Strengthening Constitutional Self-Government

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Mark Twain

Today is Twain's birthday and Google has done a clever thing.  It is also Churchill's birthday.  They both smoked cigars, by the way.  I always hesitate to say much about Twain, have the same problem with Shakespeare.  They are too big, too important, too capacious. The human condition demands a Shakespeare.  The new human condition, the American condition, demands a Twain.  Everyone in the world has always loved Tom and Huck and Jim and the big river and the possibilities.  Regardless of the problem, laughter was everywhere, and this is now known to be the American way.  (Lincoln of course was--essentially--a professional comic.)  Even Nietzsche recognized some of this virtue.  He wrote this after he read The Adventures of Tom Sawyer: "The American way of laughing does me good, especially this sort of sturdy seaman like Marc Twain. I have been unable to laugh anymore at anything German." Tom Sawyer appeared in 1876, as did Untimely Meditations.  The Adventures of Huckleberry Finn was published in 1885, the same year as the final version of Thus Spoke Zarathustra.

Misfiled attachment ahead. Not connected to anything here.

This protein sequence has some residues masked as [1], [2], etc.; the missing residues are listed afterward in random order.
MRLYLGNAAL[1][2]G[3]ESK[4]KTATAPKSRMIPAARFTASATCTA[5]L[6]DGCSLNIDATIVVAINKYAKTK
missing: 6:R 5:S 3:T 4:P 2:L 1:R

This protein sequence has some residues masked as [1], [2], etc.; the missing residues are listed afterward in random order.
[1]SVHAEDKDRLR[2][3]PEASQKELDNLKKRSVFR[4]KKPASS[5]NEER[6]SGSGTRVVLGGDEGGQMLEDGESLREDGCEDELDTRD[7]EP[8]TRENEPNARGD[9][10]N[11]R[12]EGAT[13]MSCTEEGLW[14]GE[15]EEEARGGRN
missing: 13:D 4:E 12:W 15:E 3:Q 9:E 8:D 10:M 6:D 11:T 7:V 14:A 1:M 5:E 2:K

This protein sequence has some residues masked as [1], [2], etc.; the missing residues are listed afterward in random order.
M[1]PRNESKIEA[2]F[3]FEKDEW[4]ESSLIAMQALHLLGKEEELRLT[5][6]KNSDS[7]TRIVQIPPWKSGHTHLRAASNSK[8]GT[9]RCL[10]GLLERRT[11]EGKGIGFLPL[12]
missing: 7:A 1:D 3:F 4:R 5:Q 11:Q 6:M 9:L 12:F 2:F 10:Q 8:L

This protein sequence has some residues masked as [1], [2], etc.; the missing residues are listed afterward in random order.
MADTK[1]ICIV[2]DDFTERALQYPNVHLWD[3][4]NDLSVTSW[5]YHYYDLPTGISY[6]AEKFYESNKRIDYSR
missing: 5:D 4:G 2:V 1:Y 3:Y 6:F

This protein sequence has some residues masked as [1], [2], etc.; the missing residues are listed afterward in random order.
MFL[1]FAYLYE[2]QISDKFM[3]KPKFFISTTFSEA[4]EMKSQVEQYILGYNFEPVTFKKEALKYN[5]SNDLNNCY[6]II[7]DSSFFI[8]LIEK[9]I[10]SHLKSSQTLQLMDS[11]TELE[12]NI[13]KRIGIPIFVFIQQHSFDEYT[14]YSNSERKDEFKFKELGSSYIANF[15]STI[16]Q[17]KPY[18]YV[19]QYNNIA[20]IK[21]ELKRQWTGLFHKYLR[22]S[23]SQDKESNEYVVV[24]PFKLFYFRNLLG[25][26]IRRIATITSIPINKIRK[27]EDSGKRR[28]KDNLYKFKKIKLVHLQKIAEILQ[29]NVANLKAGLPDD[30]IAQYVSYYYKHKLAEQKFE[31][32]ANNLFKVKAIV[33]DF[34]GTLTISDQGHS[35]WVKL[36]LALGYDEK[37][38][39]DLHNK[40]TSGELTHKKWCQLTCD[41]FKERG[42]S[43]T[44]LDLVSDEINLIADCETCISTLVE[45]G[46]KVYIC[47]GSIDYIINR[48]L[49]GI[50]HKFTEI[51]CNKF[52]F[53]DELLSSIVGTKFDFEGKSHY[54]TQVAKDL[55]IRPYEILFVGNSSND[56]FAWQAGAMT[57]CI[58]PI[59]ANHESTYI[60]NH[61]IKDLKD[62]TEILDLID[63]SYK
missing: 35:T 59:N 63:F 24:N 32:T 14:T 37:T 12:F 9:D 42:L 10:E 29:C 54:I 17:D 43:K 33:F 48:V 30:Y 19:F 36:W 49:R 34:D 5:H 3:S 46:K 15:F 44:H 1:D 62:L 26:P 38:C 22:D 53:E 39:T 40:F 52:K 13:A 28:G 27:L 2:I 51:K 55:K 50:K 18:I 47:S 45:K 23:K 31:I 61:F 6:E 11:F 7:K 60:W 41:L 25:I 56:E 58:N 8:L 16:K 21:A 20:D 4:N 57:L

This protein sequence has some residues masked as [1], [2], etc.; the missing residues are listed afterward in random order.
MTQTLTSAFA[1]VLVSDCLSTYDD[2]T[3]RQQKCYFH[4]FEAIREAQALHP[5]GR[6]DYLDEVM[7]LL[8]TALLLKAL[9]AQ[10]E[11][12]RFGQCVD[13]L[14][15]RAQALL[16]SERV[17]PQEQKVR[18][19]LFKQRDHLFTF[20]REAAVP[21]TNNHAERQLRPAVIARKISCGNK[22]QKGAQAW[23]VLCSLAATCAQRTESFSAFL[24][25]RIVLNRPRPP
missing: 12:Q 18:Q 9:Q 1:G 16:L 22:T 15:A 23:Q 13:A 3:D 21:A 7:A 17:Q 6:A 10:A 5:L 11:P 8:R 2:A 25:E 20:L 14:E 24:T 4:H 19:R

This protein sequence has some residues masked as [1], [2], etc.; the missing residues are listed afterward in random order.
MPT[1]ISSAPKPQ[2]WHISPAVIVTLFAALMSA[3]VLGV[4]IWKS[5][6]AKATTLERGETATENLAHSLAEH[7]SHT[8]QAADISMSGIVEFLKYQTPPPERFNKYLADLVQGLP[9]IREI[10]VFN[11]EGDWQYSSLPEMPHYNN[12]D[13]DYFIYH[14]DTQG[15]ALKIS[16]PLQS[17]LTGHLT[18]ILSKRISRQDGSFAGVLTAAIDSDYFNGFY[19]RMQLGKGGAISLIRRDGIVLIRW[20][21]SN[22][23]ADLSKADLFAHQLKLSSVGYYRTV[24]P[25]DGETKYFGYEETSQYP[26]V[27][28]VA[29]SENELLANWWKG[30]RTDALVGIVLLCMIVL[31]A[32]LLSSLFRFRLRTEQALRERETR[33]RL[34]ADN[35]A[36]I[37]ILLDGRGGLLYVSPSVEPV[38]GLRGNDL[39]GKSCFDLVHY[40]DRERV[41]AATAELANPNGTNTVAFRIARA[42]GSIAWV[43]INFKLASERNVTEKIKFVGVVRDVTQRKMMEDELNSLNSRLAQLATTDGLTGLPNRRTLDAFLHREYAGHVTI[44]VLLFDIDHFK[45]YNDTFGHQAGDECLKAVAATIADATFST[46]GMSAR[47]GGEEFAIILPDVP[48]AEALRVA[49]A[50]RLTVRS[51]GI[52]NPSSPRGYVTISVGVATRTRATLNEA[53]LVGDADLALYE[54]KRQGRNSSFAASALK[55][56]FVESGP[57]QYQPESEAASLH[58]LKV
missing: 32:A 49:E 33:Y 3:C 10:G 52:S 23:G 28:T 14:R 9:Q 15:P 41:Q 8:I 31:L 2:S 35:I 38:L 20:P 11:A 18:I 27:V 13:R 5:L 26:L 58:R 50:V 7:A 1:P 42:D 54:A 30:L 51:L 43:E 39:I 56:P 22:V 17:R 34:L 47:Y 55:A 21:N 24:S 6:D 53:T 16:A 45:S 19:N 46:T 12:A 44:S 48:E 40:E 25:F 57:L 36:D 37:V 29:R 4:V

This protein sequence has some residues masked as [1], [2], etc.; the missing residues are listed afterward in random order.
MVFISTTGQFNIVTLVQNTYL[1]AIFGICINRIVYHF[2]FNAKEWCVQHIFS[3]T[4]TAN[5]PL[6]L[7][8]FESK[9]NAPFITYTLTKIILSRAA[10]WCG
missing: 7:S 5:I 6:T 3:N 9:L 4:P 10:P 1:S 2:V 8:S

Twain (1890):  "We are called a nation of inventors. And we are. We could still claim that title and wear the loftiest honors if we had stopped with the first thing we ever invented, which was human liberty."
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This is one of my favorites as it applies so well to so many people in politics and, i think, is a great statement on the principle of consent of the governed: "As near as I can make out, geniuses think they know it all, and so they won't take people's advice, but always go their own way, which makes everybody despise them, and that is perfectly natural. If they was humbler, and listened and tried to learn, it would be better for them."--Huck Finn in "Tom Sawyer Abroad"

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